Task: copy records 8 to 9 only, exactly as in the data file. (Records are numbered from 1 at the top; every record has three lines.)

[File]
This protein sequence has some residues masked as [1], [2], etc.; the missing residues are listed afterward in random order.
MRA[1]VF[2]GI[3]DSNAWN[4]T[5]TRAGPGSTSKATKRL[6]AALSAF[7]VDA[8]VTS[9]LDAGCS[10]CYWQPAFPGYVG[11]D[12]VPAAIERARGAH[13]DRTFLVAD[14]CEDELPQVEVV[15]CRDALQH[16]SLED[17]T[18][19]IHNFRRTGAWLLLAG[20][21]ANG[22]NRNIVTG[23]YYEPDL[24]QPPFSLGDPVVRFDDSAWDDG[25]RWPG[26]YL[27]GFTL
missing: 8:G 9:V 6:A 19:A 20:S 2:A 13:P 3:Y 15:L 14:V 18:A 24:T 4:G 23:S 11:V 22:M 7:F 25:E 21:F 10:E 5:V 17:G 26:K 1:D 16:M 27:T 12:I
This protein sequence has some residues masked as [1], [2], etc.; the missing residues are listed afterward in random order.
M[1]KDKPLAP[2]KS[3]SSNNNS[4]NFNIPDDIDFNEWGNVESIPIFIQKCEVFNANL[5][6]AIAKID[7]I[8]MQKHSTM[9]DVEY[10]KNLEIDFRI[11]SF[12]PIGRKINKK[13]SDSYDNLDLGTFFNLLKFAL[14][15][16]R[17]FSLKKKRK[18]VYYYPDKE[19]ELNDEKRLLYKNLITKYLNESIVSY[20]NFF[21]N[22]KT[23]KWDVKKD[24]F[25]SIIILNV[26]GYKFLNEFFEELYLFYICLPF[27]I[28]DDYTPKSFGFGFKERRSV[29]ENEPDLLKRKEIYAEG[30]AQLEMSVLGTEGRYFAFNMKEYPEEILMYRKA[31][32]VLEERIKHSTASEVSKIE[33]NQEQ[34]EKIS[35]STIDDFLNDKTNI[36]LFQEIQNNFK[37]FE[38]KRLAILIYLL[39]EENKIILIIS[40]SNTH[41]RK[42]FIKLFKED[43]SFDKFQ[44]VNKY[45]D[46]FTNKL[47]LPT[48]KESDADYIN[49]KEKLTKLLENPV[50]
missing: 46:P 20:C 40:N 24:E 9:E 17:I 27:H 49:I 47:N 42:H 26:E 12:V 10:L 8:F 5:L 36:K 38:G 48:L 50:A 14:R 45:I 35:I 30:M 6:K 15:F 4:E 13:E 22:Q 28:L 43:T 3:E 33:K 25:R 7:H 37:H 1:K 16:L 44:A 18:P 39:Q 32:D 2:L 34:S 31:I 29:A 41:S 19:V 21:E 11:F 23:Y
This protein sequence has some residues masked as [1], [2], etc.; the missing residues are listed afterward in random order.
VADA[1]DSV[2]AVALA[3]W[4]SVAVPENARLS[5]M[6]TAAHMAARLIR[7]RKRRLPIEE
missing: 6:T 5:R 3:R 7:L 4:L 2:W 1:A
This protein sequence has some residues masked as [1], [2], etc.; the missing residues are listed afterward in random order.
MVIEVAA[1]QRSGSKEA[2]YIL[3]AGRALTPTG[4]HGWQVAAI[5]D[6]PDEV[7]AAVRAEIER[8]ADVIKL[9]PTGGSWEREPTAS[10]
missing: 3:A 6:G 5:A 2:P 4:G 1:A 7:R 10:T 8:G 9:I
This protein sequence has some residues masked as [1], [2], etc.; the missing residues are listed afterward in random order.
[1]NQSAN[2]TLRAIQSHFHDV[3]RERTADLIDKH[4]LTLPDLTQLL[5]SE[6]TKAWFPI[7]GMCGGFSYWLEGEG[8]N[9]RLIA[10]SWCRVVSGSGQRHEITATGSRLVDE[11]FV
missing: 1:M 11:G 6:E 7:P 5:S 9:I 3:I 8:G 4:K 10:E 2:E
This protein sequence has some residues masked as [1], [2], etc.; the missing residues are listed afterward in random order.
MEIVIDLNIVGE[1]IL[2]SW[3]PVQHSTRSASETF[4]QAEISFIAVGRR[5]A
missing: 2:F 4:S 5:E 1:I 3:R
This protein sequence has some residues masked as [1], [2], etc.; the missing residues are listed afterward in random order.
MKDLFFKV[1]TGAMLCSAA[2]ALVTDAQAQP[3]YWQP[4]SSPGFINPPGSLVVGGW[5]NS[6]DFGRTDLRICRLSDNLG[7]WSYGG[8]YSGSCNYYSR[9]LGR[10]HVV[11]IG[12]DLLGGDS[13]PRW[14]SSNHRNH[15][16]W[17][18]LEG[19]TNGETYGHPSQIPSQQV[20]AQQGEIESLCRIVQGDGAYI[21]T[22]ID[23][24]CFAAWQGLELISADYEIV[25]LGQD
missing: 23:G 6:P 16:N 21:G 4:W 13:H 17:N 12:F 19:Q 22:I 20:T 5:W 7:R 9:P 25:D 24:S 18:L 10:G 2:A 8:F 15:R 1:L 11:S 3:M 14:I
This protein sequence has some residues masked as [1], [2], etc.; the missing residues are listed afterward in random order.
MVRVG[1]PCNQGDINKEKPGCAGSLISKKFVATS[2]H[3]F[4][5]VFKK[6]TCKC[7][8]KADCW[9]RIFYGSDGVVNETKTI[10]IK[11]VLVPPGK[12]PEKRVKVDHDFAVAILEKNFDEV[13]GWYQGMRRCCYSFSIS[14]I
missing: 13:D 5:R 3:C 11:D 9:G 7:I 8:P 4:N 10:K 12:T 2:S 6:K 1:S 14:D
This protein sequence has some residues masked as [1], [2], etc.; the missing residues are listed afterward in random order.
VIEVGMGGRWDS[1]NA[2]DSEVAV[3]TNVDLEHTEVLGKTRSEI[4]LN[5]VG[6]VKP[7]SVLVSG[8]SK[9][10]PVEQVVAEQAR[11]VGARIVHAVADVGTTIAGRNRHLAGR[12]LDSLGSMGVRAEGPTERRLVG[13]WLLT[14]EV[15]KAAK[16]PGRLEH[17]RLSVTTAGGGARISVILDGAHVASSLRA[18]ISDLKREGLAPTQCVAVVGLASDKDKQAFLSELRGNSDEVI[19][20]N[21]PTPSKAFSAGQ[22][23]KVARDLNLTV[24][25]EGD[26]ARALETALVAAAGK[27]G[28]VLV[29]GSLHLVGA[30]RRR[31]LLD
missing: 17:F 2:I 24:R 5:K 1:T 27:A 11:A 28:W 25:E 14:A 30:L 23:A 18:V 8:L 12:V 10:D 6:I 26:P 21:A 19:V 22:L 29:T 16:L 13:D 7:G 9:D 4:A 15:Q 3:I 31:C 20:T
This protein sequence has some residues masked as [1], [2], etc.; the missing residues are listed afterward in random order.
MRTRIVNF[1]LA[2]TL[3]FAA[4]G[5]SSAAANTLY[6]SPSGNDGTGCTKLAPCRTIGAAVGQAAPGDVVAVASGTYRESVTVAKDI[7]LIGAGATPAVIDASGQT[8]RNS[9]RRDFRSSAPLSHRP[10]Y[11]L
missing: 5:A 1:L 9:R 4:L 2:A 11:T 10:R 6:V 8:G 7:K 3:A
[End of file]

This protein sequence has some residues masked as [1], [2], etc.; the missing residues are listed afterward in random order.
MVRVG[1]PCNQGDINKEKPGCAGSLISKKFVATS[2]H[3]F[4][5]VFKK[6]TCKC[7][8]KADCW[9]RIFYGSDGVVNETKTI[10]IK[11]VLVPPGK[12]PEKRVKVDHDFAVAILEKNFDEV[13]GWYQGMRRCCYSFSIS[14]I
missing: 13:D 5:R 3:C 11:D 9:G 7:I 8:P 4:N 10:K 12:T 2:S 6:K 1:S 14:D
This protein sequence has some residues masked as [1], [2], etc.; the missing residues are listed afterward in random order.
VIEVGMGGRWDS[1]NA[2]DSEVAV[3]TNVDLEHTEVLGKTRSEI[4]LN[5]VG[6]VKP[7]SVLVSG[8]SK[9][10]PVEQVVAEQAR[11]VGARIVHAVADVGTTIAGRNRHLAGR[12]LDSLGSMGVRAEGPTERRLVG[13]WLLT[14]EV[15]KAAK[16]PGRLEH[17]RLSVTTAGGGARISVILDGAHVASSLRA[18]ISDLKREGLAPTQCVAVVGLASDKDKQAFLSELRGNSDEVI[19][20]N[21]PTPSKAFSAGQ[22][23]KVARDLNLTV[24][25]EGD[26]ARALETALVAAAGK[27]G[28]VLV[29]GSLHLVGA[30]RRR[31]LLD
missing: 17:F 2:I 24:R 5:K 1:T 27:A 11:A 28:W 25:E 14:A 30:L 23:A 18:V 8:L 12:V 10:D 6:I 26:P 21:A 19:V 22:L 29:T 16:L 13:D 7:G 9:D 4:A 15:Q 3:I 31:C 20:T